There will be 11 kiosks selling fast food, flowers and newspapers on Prague’s Wenceslas Square from next year, a city councilor told the Czech News Agency. There are currently seven on the city’s main thoroughfare, down from 23 in 2012, when Prague abrogated contracts with several stall holders; many are now standing empty. The issue of kiosks on Wenceslas Square has been the subject of some controversy, with objections from preservations leading to the rejection of new designs that were due to go up last year.
The Czech Republic’s main film prizes, the Czech Lions, are due to be presented at a ceremony at Prague’s Rudolfinum on Saturday night. It is the first time the awards, now solely organised by the Czech Film and Television Academy, are being handed out at that venue. The films with the most nominations are Burning Bush, Agnieszka Holland’s depiction of the aftermath of the self-immolation of Jan Palach, with 14, and Zdeněk Tyc’s drama Like Never Before, with 12.
The Czech cross-country skier Eva Vrabcová-Nývltová finished fifth in the 30km free at the Winter Olympics in Sochi on Saturday. It was the best result of her career. Earlier, snowboarder Ester Ledecká finished sixth in the slalom The Czech Republic has a total of eight medals from Sochi, two more than the country’s previous Winter Olympics tally.
The Czech government welcomes the deal reached on Friday between Ukrainian President Viktor Yanukovich and the country’s opposition leaders, Prime Minister Bohuslav Sobotka said. After days of violent clashes which left more than 70 people dead, the deal paves the ways for forming a new government and an early general election. Mr Sobotka told reporters on Friday that in case of need, the Czech Republic was ready to accept hundreds of refugees from Ukraine and help provide medical care for those injured during the conflict. However, Czech authorities have not registered any increase in the number of people seeking asylum in the country.
Charles University has offered roughly 20 students from Ukraine the chance to complete their studies in Prague, the institution said on Friday. The offer only applies to students who face direct persecution in their country and who could receive the university’s Václav Havel Fellowship, which is for students affected by persecution in totalitarian and authoritative countries. Ukrainian students could start attending courses in Prague immediately, the university said. A similar offer came on Thursday from Palacký University in Olomouc.
Czech Foreign Minister Lubomír Zaorálek will discuss the situation in Ukraine with ministers from Poland, Hungary, and Slovakia at a Visegrad Four meeting in Budapest on Monday. The meeting will also be attended by representatives of Bulgaria, Romania, and Greece. One issue likely to be raised is whether visa restrictions on Ukrainians can be relaxed if the situation in their country deteriorates even further. The Czech minister of the interior, Milan Chovanec, said on Wednesday that such a step could be taken.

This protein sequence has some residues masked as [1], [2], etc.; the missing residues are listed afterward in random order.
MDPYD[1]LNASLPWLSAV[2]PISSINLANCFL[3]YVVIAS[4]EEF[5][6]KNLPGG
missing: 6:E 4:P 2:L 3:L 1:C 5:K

Former Czech president Václav Klaus has warned against the break-up of Ukraine. In a statement released on his institute’s website on Friday, Mr Klaus said the West irresponsibly fuelled an illusion of Ukrainian radicals that the country had a choice between Russia and the EU. That choice, according to the former Czech president, will inevitably lead to the collapse of the country, which seems to have already begun. Mr Klaus also suggested that no new election can solve the ongoing crisis.
The Social Democrats and ANO each have 21.4 percent voter support, suggests an opinion poll conducted by the STEM agency in February. The survey indicates that the Communist Party would come in third, with 16.8 percent, followed by the TOP 09, Christian Democratic and Civic Democratic parties. The Social Democrats won October’s general election with 20.5 percent of the vote; ANO came a close second with won 18.5 percent.
Czech Railways’ new board of directors on Friday elected Daniel Kurucz new CEO of the state-owned firm. Mr Kurucz, who has served as Czech Railways’ deputy director for economics, was elected at the board’s first meeting. The new CEO told reporters he was planning to reduce the number of employees and cut the firm’s expenditures by 200 million crowns. In 2012, Czech Railways posted a loss of 1.6 billion crowns. Daniel Kurucz joined Czech Railways last year after heading a chemical firm, part of Agrofert Group owned by ANO leader and Finance Minister Andrej Babiš. The party also holds the Transport Ministry.
The Czech Health Ministry will extend public insurance coverage of health spa stays from three to four weeks, Health Minister Svatopluk Němeček told reporters on Friday. The coverage was cut to three weeks in 2012 as part of the previous government’s austerity drive; however, the decision put Czech spas under a severe financial strain. Minister Němeček said the new rules should be introduced in April.